“First, our rental assistance has been effective. So those who have not been able to pay their rent, many of them have been able to access that rental assistance,” Staudt said.
Staudt said the second reason is because of the various eviction moratoriums that have gone into effect over the course of the pandemic.
“We saw a lot of landlords just not file because it was going to be a waste of their money to file at this point because of nonpayment of rent and really the better thing to do is to work with a tenant and help them in obtaining the rental assistance,” Staudt said.
Staudt said eviction filings started to increase at the end of 2020, as landlords anticipated the Dec. 31 deadline of the CDC moratorium. However, that deadline was extended to Jan. 31, and now again to Mar. 31.
“What's happening is they're the cases are getting halted for the time being first until the end of January, and now we'll start seeing through at least the end of March,” Staudt said.
President Biden is pushing lawmakers to approve another stimulus package with $35 billion in additional rent, utilities, and homeless relief.
Staudt hopes these developments help people in more ways than one.
“I’m hoping that aside from the sort of more measurable changes that this moratorium extension is causing, there's also a sense of relief and worry that is lifted from many, many people,” Staudt said.
Landlords also affected by eviction crisis
Staudt said some communities still have CARES Act funding available for rental assistance, but others do not. She said more federal assistance will not only help renters, but also landlords who rely on rental income to make ends meet.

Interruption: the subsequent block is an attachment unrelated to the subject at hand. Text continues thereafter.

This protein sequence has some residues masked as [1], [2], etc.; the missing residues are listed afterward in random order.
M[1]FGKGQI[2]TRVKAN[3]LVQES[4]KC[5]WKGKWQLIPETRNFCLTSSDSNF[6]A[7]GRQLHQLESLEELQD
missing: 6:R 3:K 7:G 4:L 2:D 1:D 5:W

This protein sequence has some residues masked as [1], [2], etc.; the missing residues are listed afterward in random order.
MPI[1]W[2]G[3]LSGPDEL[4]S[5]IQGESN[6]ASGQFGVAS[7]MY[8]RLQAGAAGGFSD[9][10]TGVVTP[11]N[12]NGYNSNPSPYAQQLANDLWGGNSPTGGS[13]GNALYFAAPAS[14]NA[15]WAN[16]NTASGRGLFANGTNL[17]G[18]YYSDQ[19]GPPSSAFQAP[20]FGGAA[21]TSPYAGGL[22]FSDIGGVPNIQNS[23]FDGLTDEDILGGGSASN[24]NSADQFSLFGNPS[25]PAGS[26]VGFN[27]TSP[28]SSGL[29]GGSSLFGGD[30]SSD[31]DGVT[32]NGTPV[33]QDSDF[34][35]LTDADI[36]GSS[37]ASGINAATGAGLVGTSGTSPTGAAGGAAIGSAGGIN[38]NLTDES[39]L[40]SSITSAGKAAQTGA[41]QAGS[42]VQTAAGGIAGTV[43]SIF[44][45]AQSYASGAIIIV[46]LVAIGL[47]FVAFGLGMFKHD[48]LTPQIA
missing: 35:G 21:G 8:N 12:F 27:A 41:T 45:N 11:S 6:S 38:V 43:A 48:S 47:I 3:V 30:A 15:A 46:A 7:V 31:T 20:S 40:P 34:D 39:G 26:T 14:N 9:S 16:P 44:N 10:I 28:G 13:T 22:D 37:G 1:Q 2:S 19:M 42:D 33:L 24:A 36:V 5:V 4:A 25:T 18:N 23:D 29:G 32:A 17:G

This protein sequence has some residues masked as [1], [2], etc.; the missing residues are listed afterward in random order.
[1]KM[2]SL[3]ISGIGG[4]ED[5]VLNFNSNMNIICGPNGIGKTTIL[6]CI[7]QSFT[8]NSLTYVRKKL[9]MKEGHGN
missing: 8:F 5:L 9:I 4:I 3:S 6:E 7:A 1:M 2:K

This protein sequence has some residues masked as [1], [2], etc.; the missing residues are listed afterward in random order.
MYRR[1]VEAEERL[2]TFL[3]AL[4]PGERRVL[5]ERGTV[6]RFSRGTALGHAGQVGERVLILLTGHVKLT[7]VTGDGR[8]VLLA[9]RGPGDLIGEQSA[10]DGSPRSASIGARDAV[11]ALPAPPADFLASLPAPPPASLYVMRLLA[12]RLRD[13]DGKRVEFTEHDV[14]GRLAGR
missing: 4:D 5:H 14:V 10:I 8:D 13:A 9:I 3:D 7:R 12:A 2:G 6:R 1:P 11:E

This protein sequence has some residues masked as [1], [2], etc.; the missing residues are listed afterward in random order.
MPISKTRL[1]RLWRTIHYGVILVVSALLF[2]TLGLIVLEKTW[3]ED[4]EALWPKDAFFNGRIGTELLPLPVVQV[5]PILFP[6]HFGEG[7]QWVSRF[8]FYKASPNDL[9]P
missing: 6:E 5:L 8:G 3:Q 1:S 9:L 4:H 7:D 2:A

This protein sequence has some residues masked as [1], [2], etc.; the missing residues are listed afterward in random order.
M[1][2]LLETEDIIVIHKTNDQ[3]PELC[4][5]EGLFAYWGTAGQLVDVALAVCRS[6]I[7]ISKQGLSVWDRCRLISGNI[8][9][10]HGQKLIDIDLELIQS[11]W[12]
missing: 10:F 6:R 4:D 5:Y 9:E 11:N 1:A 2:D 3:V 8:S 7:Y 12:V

“We have a large number of small business owners - and these are landlords - people who are relying on rental income in order to make their bills and meet their own family's needs,” Staudt said. “And so making sure that rent assistance becomes available for tenants in order to pay their landlords who are also in need of that assistance, really will help resolve this instability that we're facing and a potential eviction crisis.”
“We have seen a number of landlords work with their tenants, but this pandemic has gone on for so long that it has often meant that now tenants are three months, four months, five months behind,” Staudt said.
Dana Blair and his wife own four investment properties in Lakewood. He said they haven’t had any issues with rent payments because most of their tenants were able to keep their jobs and work from home.
He disagreed with some landlords sending out blanket statements to their tenants about prompt rent payments. Instead, he said he handles those issues on a case-by-case basis.